An electrical curiosity...


40-weight Ball Bearings
So, I've been thinking, like many others here I'm sure, when will we see the first pure electric race car show up somewhere...I don't think it's an 'if' question, but more of a 'when' fact, you know?

Where would something like that fit into the class structure? Is there an allowance for such an animal?

This is purely curiosity; I've got nothing in mind (although I think it's pretty cool) and just would like to hear from this motley bunch what others are thinking - if at all??

I figure with the Tesla now hitting the streets and other technology catching up, it's just a matter of time...

So, let 'er rip! Pros? Cons? NIMBY? Working on it now??


Well-known member
I welcome the addition of electric race cars. I think the biggest hurdle might be ensuring the safety of rescue workers in the event of a crash (e.g., high-voltage shock). But I imagine this can be solved using methods similar to what's used on the Tesla, Prius and other hybrid and/or electric vehicles.

It'll be weird having race cars so quiet.


Well-known member
Hybrid/electric cars

At the PRI this year it was reported that there was a electric/battery powered Sports racer. I believe built by West Race Cars now in Atlanta. As I recall the specs. it's performance was not that far from a regular internal combustion engined car but heavier. I believe it was strictly a show car.


Well-known member
So, I've been thinking, like many others here I'm sure, when will we see the first pure electric race car show up somewhere...I don't think it's an 'if' question, but more of a 'when' fact, you know?

I was talking to an retired business associate (in the electrical maintenance and testing business) of mine in Portland recently, and he was picking my brain on this topic. Since the pickings were kinda thin, he then pointed me to Plasma Boy Racing (, which he knew/had been following for some time. Granted, it's range is 'at least a 1/4 mile", but still kinda interesting, and "right next door".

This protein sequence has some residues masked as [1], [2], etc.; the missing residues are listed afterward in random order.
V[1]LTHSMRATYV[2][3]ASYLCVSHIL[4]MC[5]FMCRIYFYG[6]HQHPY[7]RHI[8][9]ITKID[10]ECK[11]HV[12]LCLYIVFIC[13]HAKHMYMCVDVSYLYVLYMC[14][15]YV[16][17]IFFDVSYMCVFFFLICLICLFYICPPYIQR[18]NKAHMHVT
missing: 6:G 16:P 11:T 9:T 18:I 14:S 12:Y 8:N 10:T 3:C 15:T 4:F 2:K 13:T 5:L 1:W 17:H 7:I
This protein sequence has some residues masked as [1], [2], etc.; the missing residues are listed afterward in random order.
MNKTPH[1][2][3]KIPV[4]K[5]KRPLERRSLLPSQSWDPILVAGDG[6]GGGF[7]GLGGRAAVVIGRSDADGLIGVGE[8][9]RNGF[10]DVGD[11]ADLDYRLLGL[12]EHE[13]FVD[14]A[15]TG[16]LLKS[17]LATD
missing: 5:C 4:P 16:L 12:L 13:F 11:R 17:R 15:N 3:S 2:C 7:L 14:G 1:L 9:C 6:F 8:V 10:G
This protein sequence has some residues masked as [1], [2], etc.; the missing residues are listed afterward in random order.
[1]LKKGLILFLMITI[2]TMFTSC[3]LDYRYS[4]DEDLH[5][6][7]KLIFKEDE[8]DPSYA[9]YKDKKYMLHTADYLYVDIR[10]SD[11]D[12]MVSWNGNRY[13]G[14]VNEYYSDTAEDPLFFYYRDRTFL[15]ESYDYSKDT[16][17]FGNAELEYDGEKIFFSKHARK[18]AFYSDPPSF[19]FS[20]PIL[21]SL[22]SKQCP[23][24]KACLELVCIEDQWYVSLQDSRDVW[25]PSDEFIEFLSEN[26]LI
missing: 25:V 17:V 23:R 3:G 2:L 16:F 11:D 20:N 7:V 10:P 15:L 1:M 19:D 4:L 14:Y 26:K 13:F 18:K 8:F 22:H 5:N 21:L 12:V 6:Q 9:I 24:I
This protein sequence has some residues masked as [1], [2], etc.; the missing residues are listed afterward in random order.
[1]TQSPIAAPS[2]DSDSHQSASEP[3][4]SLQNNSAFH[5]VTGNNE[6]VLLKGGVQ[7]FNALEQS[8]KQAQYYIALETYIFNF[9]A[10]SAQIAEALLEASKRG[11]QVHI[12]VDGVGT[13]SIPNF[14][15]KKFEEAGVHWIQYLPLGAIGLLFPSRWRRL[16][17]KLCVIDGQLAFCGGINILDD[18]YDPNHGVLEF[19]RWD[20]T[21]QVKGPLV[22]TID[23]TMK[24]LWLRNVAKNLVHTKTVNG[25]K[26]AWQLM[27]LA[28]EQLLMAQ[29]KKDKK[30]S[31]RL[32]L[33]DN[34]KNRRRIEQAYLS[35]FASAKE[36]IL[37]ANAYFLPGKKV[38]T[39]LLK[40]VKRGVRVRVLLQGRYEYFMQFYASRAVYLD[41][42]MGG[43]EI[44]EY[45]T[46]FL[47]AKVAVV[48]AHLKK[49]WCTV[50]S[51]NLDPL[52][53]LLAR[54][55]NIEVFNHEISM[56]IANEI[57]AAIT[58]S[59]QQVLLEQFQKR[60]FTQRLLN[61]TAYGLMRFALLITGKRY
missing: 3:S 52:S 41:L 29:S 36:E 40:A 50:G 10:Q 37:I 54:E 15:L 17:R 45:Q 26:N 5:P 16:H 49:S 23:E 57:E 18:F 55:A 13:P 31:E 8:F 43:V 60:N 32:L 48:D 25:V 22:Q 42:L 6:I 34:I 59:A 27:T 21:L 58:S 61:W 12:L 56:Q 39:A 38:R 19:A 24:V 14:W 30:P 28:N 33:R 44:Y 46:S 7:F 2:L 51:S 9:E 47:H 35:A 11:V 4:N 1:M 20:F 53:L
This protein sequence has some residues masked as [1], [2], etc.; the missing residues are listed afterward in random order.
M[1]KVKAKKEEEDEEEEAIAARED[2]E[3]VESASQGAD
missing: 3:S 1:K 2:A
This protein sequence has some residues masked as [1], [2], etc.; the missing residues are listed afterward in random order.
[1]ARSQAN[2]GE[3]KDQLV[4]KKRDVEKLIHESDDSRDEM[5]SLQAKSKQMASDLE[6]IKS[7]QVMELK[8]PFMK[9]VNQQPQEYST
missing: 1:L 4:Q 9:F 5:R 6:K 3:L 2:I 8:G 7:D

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Richard Broadhead

Flag & Com
The West:

The Wrightspeed:

236 HP motor (motor not engine) and 182 ft. lb. torque in 1500 Lb car. Electronically limited to 112 MPH. Without the limiter I'm sure in excess of 150 is possible.

700 HP Lightning:

The P1-E:

The Liv Inizio with Tesla 'like' specs:

One would assume initial placement would be based on the rated HP/Torque of the electric motor and vehicle weight. All the above have the range to do a day of racing. Need lotsa elecrical outlets in the paddock :)

But there's one huge cob. If the sports car is intended for the road and they limit the top speed to some value (like 115 or 130) that presents a problem in classification. Unless of course it's a specifically designed electric for racing or, you can turn the limiter off.

I see a conspiracy! Once we all have to go electric, to GOVERNMENT will set the max speed of all electric cars to 50 MPH :(
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Well-known member
Okay Broadhead, you are starting to piss me off. You now have approx. 10 more posts than me, which raises my kinetic energy to a dangerous level!
Seriously, electric cars have no drag from internal friction, so they accelerate like raped apes. Is that politically correct? Well, it is now 7:04 am GMT, so it's probably okay.
The point is, uh, let's see, what was the point? .... Oh, if we could introduce engine sounds to these whisper cars then we'd have something. Otherwise it would be a real bore in my opinion, unless you were behind the wheel holding on. But I really can not imagine racing a car that sounds like a microwave.


NCW #322
I wonder if "hearing" the car, tires, suspension more would change the driver experience or serve as any sort of advantage? Hmmm.


Well-known member
I wonder if "hearing" the car, tires, suspension more would change the driver experience or serve as any sort of advantage? Hmmm.

Probably better for driver but worse for the fans. Maybe we need to add a V-8 sound generator to each car. Make a Tesla sound like a 426 Hemi :cool: